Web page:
• What ?? No fresh horseradish available in the Marais and Passover just around the corner? What will be eaten with the gefilte fish this year?

    Please pass on the recipe for Filet de Cheval a Cheval – it will give us something to do with all the horse meat that everyone is getting exercised about in the UK.

  • I’ve begun making my own mustard as well, though I only partially grind the mustard seeds loving the crunch. Thanks for the reminder about using only the milder yellow seeds. I’ve been using half and half and found a little goes a long way.

  • Great post. Lovely photos. I buy my seeds at the Fijian Indian Spice Shop here in Sydney, will now look to see if they come from Canada!
    I have to now been grinding the seeds in a coffee grinder before mixing with the liquids etc.. The powder is incredibly thirsty for liquid. Will try the soaking method now…
    .

  • Vicki: I actually did one batch grinding the seeds up a bit before soaking them, then letting them sit, and grinding them again a few days later. It works well but requires folks to clean the blender/grinder twice and while it perhaps made a slight difference, was not sure it was enough to warrant the double-cleaning.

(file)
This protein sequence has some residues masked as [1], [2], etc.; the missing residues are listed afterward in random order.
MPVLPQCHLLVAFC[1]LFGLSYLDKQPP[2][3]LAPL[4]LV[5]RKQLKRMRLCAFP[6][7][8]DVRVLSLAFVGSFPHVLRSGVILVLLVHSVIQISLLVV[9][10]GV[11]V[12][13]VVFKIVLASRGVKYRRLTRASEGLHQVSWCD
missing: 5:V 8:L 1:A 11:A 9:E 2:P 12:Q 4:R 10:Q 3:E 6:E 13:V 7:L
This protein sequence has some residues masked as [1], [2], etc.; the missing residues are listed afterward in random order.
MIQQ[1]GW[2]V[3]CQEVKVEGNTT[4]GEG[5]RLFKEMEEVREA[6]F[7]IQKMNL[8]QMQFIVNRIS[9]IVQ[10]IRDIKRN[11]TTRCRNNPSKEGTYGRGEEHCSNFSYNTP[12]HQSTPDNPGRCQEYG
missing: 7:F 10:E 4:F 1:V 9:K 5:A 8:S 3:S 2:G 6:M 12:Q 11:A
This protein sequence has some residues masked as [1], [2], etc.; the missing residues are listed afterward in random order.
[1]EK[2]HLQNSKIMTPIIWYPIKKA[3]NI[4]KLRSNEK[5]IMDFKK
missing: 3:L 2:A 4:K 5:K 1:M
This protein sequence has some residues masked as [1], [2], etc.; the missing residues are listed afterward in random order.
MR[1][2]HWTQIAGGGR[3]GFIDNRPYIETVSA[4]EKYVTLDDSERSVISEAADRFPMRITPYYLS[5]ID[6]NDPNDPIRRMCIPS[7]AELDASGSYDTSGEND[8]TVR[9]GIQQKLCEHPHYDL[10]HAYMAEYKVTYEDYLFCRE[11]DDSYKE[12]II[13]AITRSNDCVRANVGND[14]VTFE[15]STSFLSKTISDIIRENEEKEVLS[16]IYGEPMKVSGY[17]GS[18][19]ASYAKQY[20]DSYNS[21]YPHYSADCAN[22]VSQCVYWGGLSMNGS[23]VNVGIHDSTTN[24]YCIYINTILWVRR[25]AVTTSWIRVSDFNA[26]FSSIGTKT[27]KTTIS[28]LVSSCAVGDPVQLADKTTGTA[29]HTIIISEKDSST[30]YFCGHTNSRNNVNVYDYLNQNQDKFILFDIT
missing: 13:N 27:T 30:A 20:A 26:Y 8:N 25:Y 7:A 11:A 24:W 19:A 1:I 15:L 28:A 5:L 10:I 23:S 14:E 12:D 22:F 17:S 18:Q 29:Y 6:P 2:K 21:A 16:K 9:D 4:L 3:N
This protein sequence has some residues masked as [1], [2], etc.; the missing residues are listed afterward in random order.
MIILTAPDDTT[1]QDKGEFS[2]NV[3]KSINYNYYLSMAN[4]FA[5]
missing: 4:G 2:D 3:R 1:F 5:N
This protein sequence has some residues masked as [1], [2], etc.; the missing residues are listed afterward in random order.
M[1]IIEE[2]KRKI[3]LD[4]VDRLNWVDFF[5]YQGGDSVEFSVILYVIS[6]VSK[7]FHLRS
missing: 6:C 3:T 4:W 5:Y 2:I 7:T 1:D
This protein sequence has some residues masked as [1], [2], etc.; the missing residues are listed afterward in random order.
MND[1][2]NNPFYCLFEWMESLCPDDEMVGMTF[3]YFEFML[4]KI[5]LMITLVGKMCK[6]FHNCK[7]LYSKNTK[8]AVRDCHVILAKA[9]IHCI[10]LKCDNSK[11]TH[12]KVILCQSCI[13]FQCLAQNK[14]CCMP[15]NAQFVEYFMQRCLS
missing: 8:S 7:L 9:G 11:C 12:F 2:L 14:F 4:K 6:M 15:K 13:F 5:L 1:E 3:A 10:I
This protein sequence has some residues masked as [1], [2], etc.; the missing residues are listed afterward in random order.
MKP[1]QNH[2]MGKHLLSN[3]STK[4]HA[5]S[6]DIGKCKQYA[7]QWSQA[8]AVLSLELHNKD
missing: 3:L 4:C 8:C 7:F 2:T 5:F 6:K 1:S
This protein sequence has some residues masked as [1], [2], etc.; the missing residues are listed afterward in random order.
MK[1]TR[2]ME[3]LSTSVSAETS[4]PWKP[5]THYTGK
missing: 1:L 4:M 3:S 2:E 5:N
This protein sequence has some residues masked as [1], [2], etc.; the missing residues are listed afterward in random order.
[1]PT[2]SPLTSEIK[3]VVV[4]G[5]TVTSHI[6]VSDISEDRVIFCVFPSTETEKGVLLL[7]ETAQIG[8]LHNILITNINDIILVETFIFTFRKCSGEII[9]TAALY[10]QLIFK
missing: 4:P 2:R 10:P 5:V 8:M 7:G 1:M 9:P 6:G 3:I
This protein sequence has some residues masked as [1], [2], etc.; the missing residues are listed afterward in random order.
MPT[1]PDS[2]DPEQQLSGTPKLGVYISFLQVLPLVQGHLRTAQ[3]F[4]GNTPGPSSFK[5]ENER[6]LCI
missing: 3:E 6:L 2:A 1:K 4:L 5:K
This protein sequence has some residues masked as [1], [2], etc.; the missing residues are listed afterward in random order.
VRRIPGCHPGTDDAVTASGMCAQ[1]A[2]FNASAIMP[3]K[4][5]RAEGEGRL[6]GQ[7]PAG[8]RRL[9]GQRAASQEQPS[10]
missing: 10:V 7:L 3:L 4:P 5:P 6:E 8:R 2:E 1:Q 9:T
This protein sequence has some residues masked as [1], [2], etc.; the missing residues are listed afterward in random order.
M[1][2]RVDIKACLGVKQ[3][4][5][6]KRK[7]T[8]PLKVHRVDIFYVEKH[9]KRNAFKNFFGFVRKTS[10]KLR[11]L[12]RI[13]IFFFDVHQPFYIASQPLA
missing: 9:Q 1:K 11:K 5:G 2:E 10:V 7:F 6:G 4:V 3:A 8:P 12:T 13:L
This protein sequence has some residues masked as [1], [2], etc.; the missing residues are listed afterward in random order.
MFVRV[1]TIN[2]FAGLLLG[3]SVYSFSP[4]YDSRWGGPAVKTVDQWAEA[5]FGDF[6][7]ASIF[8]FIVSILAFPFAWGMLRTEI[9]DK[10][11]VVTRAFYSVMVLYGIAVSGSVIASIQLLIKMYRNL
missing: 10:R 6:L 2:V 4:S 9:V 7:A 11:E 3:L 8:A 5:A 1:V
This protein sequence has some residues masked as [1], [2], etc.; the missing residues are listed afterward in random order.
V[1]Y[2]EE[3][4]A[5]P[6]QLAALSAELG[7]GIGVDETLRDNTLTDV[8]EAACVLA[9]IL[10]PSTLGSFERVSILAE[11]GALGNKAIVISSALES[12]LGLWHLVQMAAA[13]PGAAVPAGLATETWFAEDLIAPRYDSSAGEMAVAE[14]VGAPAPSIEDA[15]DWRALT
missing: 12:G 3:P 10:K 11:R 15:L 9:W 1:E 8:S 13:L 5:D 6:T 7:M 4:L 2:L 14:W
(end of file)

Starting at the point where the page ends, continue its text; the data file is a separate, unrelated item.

Madeleine: I don’t eat horsemeat, and don’t really recommend it due to the fact that the animals aren’t bred for consumption and are injected with chemicals and medications that specifically state that the meat shouldn’t be consumed. However I think in the book they mentioned they know the source of the meat they serve in the restaurant, which is another reason to go to Montreal – and Joe Beef!

    Mike: A French friend – who is a cook – came over a few days before I was making the mustard and when I told her I was going to do the project she said “We don’t use mustard seeds in France.” They I showed her my jars (in the post) and she was surprised. But they don’t really use mustard grains in their cooking, just regular mustard, so it’s not so easy to find the darker seeds here. (I did find some that I had bought at an Indian spice market a while back, though, after I made this batch and will use them next time.)